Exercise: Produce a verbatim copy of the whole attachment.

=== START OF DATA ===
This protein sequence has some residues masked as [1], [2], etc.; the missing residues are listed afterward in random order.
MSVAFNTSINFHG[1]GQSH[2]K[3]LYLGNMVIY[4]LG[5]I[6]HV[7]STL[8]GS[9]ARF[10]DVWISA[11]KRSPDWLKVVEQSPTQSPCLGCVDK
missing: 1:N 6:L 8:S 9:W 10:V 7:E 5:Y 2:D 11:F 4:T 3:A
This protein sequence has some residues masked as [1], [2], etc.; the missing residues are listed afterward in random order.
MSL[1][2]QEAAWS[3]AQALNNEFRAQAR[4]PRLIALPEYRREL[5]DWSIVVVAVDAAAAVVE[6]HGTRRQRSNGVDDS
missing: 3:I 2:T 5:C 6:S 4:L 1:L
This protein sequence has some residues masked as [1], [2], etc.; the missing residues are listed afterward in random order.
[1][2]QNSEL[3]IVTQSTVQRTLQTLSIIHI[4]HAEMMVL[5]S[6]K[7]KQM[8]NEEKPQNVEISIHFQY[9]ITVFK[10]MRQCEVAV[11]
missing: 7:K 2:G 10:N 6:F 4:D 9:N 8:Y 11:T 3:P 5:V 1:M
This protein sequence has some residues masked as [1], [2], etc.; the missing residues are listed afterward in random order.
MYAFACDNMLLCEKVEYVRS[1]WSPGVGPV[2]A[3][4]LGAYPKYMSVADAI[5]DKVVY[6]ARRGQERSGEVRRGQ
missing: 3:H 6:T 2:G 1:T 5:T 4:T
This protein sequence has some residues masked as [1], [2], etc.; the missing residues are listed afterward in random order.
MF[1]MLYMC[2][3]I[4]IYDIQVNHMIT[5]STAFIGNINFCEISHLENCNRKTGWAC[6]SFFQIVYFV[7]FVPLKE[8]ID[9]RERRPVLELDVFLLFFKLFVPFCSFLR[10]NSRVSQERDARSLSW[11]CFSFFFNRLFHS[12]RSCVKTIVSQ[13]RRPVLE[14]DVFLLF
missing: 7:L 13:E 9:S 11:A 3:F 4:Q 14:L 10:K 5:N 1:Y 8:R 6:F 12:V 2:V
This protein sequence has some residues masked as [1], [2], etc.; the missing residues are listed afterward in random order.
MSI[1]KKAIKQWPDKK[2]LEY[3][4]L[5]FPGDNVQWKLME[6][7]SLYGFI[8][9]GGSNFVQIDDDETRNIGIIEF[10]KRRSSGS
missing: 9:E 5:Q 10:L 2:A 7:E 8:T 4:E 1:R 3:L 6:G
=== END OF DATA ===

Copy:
This protein sequence has some residues masked as [1], [2], etc.; the missing residues are listed afterward in random order.
MSVAFNTSINFHG[1]GQSH[2]K[3]LYLGNMVIY[4]LG[5]I[6]HV[7]STL[8]GS[9]ARF[10]DVWISA[11]KRSPDWLKVVEQSPTQSPCLGCVDK
missing: 1:N 6:L 8:S 9:W 10:V 7:E 5:Y 2:D 11:F 4:T 3:A
This protein sequence has some residues masked as [1], [2], etc.; the missing residues are listed afterward in random order.
MSL[1][2]QEAAWS[3]AQALNNEFRAQAR[4]PRLIALPEYRREL[5]DWSIVVVAVDAAAAVVE[6]HGTRRQRSNGVDDS
missing: 3:I 2:T 5:C 6:S 4:L 1:L
This protein sequence has some residues masked as [1], [2], etc.; the missing residues are listed afterward in random order.
[1][2]QNSEL[3]IVTQSTVQRTLQTLSIIHI[4]HAEMMVL[5]S[6]K[7]KQM[8]NEEKPQNVEISIHFQY[9]ITVFK[10]MRQCEVAV[11]
missing: 7:K 2:G 10:N 6:F 4:D 9:N 8:Y 11:T 3:P 5:V 1:M
This protein sequence has some residues masked as [1], [2], etc.; the missing residues are listed afterward in random order.
MYAFACDNMLLCEKVEYVRS[1]WSPGVGPV[2]A[3][4]LGAYPKYMSVADAI[5]DKVVY[6]ARRGQERSGEVRRGQ
missing: 3:H 6:T 2:G 1:T 5:T 4:T
This protein sequence has some residues masked as [1], [2], etc.; the missing residues are listed afterward in random order.
MF[1]MLYMC[2][3]I[4]IYDIQVNHMIT[5]STAFIGNINFCEISHLENCNRKTGWAC[6]SFFQIVYFV[7]FVPLKE[8]ID[9]RERRPVLELDVFLLFFKLFVPFCSFLR[10]NSRVSQERDARSLSW[11]CFSFFFNRLFHS[12]RSCVKTIVSQ[13]RRPVLE[14]DVFLLF
missing: 7:L 13:E 9:S 11:A 3:F 4:Q 14:L 10:K 5:N 1:Y 8:R 6:F 12:V 2:V
This protein sequence has some residues masked as [1], [2], etc.; the missing residues are listed afterward in random order.
MSI[1]KKAIKQWPDKK[2]LEY[3][4]L[5]FPGDNVQWKLME[6][7]SLYGFI[8][9]GGSNFVQIDDDETRNIGIIEF[10]KRRSSGS
missing: 9:E 5:Q 10:L 2:A 7:E 8:T 4:E 1:R 3:L 6:G